The case of Julian Assange and WikiLeaks created an unprecedented controversy in the American society. However, apart from that, it raised a number of the legal and constitutional issues and brought many questions to the public attention. There is an opinion that WikiLeaks attracted attention to the questions of the privacy and security of the citizens, but at the same time, some claim that the organization creates a danger to the public safety. Julian Assange’s initiative raised the debate about the controversial constitutional clauses, but the activity of the organization was regarded as espionage harmful to the national security. The important aspect of the case is the fact that it cannot be treated in the same way as the previous cases of espionage since it is surrounded by the different factual circumstances (Elsea 4). Another significant issue is that the precedent of WikiLeaks questions the power of traditional journalism to articulate the needs of the society and to monitor the governments. If Julian Assange is considered an exemplary journalist, it would mean that the traditional media do not use their freedom of speech to the full potential and, therefore, cannot be regarded as the fourth estate of the state structure.
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Thus, the objective of this paper is to describe the clear and present danger test, bad tendency test and preferred freedoms test in order to analyze the factual circumstances surrounding the cases concerning free speech and First Amendment. The objective is also to compare and contrast the similarities and differences between the case of WikiLeaks and the previous cases.
Preferred freedoms test
The development of the matter of freedom of speech began in 1990’s. Prior to that time, the questions and issues of the freedom of speech and its potential consequences were never so urgent in the society. However, the political and economic contexts of the beginning of the twentieth century raised some issues concerning the First Amendment. First of all, the population of the U.S. started to become more diverse not only in origins but also in different views. As a result, there were many movements both advocating some political or societal views and those who wanted to ban and prosecute any radical assemblies and initiatives. Therefore, the Congress had to introduce the reasons and laws that would justify the abridgment of freedoms in some particular cases. In order to do that, the first test that was introduced was the preferred freedoms test.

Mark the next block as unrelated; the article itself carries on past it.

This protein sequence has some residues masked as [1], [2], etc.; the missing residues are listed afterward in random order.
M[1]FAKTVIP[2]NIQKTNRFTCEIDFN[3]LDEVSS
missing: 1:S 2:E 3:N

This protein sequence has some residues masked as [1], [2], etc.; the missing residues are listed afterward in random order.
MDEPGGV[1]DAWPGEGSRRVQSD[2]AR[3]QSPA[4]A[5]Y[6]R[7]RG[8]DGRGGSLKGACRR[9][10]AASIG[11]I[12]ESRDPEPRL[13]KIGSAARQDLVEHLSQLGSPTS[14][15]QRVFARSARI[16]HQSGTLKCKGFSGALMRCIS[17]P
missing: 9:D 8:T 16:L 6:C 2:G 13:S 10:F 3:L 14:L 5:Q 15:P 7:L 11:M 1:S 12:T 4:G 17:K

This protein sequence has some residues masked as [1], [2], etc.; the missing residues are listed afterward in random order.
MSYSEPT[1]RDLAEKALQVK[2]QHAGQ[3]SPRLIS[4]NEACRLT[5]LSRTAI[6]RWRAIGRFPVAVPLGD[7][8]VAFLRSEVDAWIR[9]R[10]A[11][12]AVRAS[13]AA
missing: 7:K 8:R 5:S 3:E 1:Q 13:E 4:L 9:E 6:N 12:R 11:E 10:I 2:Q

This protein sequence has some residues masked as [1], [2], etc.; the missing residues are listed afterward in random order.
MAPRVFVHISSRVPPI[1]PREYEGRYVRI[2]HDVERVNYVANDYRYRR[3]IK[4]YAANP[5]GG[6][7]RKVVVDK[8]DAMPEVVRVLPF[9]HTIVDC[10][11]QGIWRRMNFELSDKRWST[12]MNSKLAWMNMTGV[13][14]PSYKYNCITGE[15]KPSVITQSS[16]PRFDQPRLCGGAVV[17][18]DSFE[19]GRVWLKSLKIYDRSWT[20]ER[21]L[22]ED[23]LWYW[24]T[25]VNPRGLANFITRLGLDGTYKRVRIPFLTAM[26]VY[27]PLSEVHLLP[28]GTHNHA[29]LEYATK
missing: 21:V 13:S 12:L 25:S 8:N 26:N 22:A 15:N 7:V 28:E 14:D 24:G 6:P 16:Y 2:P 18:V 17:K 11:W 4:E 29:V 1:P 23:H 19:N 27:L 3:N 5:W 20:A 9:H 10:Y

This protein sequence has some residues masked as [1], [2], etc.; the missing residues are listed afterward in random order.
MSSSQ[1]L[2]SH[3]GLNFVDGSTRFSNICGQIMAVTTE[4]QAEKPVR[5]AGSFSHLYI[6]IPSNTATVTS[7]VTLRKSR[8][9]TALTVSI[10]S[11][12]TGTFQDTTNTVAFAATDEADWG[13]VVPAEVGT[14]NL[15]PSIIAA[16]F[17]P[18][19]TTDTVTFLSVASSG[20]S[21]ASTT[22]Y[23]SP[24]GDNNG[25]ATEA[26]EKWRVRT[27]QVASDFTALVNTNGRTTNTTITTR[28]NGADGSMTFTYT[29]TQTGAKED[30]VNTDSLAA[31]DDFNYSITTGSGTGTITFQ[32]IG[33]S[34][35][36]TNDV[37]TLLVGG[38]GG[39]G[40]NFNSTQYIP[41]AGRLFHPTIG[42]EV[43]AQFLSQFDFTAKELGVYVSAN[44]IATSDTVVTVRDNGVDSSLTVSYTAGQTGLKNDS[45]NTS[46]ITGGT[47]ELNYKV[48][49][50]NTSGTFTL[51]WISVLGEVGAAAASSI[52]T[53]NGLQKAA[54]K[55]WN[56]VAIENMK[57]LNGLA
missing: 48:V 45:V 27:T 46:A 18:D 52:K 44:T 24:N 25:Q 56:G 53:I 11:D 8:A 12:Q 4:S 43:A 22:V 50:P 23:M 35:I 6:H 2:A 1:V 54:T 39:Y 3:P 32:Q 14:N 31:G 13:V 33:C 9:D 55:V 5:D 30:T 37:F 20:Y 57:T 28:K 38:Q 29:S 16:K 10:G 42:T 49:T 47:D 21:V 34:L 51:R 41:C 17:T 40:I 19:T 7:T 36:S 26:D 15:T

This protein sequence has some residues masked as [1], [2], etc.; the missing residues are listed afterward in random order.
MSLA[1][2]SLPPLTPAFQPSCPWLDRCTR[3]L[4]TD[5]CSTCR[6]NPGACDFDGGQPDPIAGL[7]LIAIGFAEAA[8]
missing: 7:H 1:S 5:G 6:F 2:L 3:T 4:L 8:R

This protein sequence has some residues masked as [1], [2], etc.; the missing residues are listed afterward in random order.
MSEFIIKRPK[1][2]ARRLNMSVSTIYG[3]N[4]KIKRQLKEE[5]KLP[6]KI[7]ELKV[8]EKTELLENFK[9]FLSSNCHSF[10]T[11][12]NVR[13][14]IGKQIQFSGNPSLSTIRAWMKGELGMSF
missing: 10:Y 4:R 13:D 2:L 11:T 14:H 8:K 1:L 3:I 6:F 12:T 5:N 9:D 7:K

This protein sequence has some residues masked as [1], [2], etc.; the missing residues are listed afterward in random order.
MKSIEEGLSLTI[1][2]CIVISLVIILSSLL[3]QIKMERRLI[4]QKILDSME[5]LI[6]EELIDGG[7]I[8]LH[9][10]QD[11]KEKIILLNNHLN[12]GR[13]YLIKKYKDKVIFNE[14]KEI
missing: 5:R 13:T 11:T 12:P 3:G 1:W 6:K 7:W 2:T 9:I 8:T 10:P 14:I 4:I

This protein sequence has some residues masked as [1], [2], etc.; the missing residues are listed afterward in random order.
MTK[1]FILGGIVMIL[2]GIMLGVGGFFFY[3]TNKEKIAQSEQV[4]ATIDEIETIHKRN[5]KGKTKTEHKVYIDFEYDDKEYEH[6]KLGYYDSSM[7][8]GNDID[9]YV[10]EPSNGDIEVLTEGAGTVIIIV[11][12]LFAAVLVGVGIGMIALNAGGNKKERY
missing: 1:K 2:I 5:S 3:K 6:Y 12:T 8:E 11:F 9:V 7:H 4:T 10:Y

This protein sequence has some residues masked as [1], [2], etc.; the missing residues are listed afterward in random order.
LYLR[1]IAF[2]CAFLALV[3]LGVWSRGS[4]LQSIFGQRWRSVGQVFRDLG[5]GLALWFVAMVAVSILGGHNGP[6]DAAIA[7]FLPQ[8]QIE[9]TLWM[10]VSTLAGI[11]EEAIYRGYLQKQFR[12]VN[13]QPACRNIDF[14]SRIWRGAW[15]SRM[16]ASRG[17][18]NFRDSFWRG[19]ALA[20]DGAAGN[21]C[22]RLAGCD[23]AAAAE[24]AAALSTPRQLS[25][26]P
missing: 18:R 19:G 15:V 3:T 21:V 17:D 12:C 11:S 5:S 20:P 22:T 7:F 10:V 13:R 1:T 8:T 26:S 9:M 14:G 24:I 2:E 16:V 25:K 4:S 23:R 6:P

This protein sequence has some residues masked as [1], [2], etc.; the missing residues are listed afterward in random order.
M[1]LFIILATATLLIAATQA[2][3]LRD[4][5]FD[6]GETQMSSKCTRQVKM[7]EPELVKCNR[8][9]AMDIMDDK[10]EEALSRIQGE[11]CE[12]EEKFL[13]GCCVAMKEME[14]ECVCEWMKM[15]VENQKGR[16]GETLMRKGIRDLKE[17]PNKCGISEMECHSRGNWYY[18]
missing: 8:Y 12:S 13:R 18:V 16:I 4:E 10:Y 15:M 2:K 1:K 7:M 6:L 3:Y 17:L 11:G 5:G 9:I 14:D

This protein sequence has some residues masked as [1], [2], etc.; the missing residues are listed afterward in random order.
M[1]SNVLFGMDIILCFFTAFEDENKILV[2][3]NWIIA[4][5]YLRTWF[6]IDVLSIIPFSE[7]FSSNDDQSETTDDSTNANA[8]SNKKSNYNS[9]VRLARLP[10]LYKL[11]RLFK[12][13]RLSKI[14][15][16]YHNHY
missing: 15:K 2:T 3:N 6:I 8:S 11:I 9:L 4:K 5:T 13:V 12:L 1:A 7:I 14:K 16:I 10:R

Clear and present danger test
For a long time after the freedom of speech and the freedom of the press guaranteed by the First Amendment could not be, in any way, abridged by the Congress. However, the historical circumstances forced the U.S. Supreme Court to introduce some means of testing whether the freedom of speech does not have any harmful effects in some particular cases. The issue was prompted in the early twentieth century when the Supreme Court started to hear the cases, in which the freedom of speech and disclosure of information could have some dangerous consequences. Especially, the situation became dramatic during the course of World War I. The clear and present danger test was first implemented in the relation to the case of Schenck v. United States in 1919. The main subject of the case was draft resistance that appeared among the anti-war activists. The most important issue was whether the freedom of speech, in this particular case, was creating the clear and present danger and bringing harm to other people and state. If the danger was considered present and clear, as in the situation when the nation is at war, then the Congress has a legitimate right to hinder it. Thus, the peace and safety of the majority are prior to the freedom of speech of the individual, and the obstruction to enlistment potentially creates a threat for the national safety (Schenck v. United States 249).